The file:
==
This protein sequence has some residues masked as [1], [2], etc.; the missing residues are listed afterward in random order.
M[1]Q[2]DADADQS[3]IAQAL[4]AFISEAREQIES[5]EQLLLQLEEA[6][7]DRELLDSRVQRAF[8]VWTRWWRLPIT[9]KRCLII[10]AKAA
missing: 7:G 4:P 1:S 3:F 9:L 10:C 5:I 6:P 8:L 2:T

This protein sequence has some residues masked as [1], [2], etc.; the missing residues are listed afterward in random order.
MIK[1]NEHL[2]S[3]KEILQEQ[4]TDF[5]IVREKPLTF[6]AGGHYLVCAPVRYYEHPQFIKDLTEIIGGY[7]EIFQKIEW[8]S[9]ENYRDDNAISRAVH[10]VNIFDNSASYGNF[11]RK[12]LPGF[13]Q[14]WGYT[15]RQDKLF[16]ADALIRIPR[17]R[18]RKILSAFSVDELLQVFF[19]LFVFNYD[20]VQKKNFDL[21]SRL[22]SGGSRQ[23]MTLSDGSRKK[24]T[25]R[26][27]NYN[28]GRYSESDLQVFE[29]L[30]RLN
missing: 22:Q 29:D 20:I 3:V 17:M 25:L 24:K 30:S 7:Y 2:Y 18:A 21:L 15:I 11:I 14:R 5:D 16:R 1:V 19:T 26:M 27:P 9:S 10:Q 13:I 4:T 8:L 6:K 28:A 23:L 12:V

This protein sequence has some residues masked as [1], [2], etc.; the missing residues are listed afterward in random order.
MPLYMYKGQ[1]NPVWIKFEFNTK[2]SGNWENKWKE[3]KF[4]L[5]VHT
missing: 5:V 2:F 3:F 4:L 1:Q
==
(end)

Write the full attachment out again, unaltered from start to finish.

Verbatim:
This protein sequence has some residues masked as [1], [2], etc.; the missing residues are listed afterward in random order.
M[1]Q[2]DADADQS[3]IAQAL[4]AFISEAREQIES[5]EQLLLQLEEA[6][7]DRELLDSRVQRAF[8]VWTRWWRLPIT[9]KRCLII[10]AKAA
missing: 7:G 4:P 1:S 3:F 9:L 10:C 5:I 6:P 8:L 2:T

This protein sequence has some residues masked as [1], [2], etc.; the missing residues are listed afterward in random order.
MIK[1]NEHL[2]S[3]KEILQEQ[4]TDF[5]IVREKPLTF[6]AGGHYLVCAPVRYYEHPQFIKDLTEIIGGY[7]EIFQKIEW[8]S[9]ENYRDDNAISRAVH[10]VNIFDNSASYGNF[11]RK[12]LPGF[13]Q[14]WGYT[15]RQDKLF[16]ADALIRIPR[17]R[18]RKILSAFSVDELLQVFF[19]LFVFNYD[20]VQKKNFDL[21]SRL[22]SGGSRQ[23]MTLSDGSRKK[24]T[25]R[26][27]NYN[28]GRYSESDLQVFE[29]L[30]RLN
missing: 22:Q 29:D 20:I 3:V 17:M 25:L 24:K 30:S 7:Y 2:Y 18:A 21:L 15:I 11:I 14:R 5:D 16:R 1:V 19:T 26:M 27:P 9:S 10:Q 13:I 4:T 8:L 6:K 28:A 23:L 12:V

This protein sequence has some residues masked as [1], [2], etc.; the missing residues are listed afterward in random order.
MPLYMYKGQ[1]NPVWIKFEFNTK[2]SGNWENKWKE[3]KF[4]L[5]VHT
missing: 5:V 2:F 3:F 4:L 1:Q